Roma girls (WWCS photo)
The Roma Christian School has helped Roma parents to see the difference Christian schools make. "The parents can see that the teachers genuinely care about their kids, and this is something they have not seen from the mainstream European population. So they are really seeing Christ in these teacher through the compassion that they're showing their children," said Emily Klooster of Worldwide Christian Schools.
The teachers actively recruit children, and tuition is as minimal as possible. Though it is not possible for the school to move with the children, the option of having schooling just for Roma children has encouraged many parents to stay in one place for longer.
"They build trust with them. They go through the benefits of Christian schooling with the parents, and they talk with them about the link between education and good jobs for their children," said Klooster of the good reception to the teachers of the Roma school. It also helps that the children receive the help they need because the classrooms are limited to 15 to 20 students.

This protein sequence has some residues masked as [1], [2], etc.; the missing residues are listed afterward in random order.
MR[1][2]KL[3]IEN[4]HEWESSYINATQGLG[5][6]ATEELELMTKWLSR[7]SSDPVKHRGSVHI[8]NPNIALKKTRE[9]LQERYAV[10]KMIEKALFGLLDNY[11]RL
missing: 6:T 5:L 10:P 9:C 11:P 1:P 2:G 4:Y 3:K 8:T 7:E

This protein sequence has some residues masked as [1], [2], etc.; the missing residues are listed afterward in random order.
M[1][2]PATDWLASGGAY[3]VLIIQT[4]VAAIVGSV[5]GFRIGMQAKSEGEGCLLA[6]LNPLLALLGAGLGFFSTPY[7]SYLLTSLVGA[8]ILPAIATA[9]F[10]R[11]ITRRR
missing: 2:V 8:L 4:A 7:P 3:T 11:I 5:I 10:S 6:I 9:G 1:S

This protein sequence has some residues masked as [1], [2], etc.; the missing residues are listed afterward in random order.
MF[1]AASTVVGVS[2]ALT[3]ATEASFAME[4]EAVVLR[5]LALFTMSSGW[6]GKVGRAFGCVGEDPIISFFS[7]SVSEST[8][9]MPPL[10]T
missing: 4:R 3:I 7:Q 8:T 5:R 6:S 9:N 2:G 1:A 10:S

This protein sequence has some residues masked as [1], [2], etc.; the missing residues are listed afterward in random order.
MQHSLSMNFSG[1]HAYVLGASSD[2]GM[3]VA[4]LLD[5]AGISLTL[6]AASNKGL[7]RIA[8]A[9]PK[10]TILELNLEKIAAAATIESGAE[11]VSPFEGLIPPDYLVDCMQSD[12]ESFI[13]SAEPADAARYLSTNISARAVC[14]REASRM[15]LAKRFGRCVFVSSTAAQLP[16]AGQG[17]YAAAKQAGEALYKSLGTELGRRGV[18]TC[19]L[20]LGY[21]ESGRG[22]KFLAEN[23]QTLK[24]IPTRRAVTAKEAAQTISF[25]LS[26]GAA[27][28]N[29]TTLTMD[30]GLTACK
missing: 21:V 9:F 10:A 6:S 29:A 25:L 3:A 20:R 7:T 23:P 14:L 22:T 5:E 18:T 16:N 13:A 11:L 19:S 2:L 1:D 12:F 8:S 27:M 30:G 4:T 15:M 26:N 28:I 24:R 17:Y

"There's an evangelical component too: the after-school tutoring programs and summer camps that the school puts on. They keep the kids engaged in year-round education that mixes fun with learning."
Because parents are staying in one place more and more, they've purchased land nearby to construct a new building. "The school is in a lot of transition right now, and because of their unique approach with the Roma population, the student population is growing very quickly. They currently serve elementary aged students, but their goal is to expand into junior high and high school," said Klooster. Worldwide Christian Schools is partnering with them to cover the building costs of the new building so that it does not cause tuition prices to rise.